How Microcredit is Changing Village India
Sheila is squashed into the front in a white shirt, and hanging off the back is Puriben in the red top with her grandchild, en route for a day's work travelling to supervise the work of local embroiderers in the villages she is responsible for.
HUDSON – You’ve seen and heard stories about how microcredit is breaking down barriers in the developing world, but for a first-hand account, come meet Sheila McLeod Arnopoulos, author of Saris on Scooters at À Temps Perdu this Saturday April 24 from 2-4 p.m.
Microcredit was made famous by Bangladeshi economist Muhammad Yunus. It consists of very small loans granted primarily to women for the production of essential commodities, or to start small businesses. Montreal writer McLeod Arnopoulos uses her talent for investigative journalism to take us deep into the poorest villages in India. Far from being passive victims of their circumstances, the women who live there have joined forces and are making astute use of microcredit to break the cycle of poverty.
Based on a number of trips to India between 2001 and 2008, Sheila shows her sense of solidarity with these women and her desire for authenticity by sharing the stories of their daily lives and struggles for success. The former journalism professor spent 21 months in India meeting grassroots women using microcredit to launch businesses and achieve social change.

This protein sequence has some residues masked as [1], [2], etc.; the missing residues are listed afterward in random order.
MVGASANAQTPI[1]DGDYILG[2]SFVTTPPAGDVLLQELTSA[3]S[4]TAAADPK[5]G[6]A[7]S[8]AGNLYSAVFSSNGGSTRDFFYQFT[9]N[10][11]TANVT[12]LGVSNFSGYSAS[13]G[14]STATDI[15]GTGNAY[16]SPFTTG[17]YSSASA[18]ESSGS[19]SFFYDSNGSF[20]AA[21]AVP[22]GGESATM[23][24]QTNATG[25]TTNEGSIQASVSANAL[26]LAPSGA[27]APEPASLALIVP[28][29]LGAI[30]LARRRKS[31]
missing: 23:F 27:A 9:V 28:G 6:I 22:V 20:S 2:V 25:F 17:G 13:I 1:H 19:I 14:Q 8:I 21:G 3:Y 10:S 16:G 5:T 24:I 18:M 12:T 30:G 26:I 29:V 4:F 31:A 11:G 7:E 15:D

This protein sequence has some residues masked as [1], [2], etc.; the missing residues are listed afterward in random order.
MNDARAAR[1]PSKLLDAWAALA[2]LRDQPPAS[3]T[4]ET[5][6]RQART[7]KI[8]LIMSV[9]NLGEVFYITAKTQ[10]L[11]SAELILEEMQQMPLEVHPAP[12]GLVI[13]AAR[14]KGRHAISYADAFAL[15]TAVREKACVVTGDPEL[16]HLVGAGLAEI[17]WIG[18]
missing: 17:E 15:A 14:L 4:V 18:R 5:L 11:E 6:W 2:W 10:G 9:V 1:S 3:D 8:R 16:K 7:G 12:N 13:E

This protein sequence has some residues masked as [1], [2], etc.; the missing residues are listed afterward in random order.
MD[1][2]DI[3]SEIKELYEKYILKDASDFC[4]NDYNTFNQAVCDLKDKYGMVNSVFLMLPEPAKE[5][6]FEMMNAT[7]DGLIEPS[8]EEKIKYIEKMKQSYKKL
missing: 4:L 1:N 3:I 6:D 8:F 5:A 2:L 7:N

One of the women, Puriben is an illiterate woman living in the desert with her husband and family. Due to drought and natural disasters this family was starving. As part of the Self Employed Women’s Association in Gujarat, Puriben became a “barefoot manager” and village leader. She is organizing the production of first-class hand-embroidered clothing now selling on Indian and world markets. At first, the male elders in her village tried to stop her and her team of artisans from travelling outside the village to sell their merchandise. Undeterred, Puriben fought and won this battle.
This first-person account of Sheila’s extensive travels focuses primarily on women like Puriben’s inspiring success stories. Arnopoulos shares her experiences and revelations openly and honestly. At times the reader wonders how she was able to complete her journey without personal harm. These women, too, are in real danger and yet they are succeeding.
Saris on Scooters is a personal journey into the lives of the poorest women, the Dalit women (formerly Untouchables) that have transformed their lives and communities through microcredit. It is hopeful. As soon as the women have a small surplus, they send their children to school.
These women are living examples of sustainable solutions to poverty. For decades the world has donated billons to fund megaprojects, while also inadvertently supporting corruption and oppressive regimes. This book will make us question how we help people in other societies.
Sheila McLeod Arnopoulos is the author of a novel and two other non-fiction books, shared a Governor General’s Literary Award for The English Fact in Quebec, and has earned several journalism prizes for exposés about marginalized women and minorities.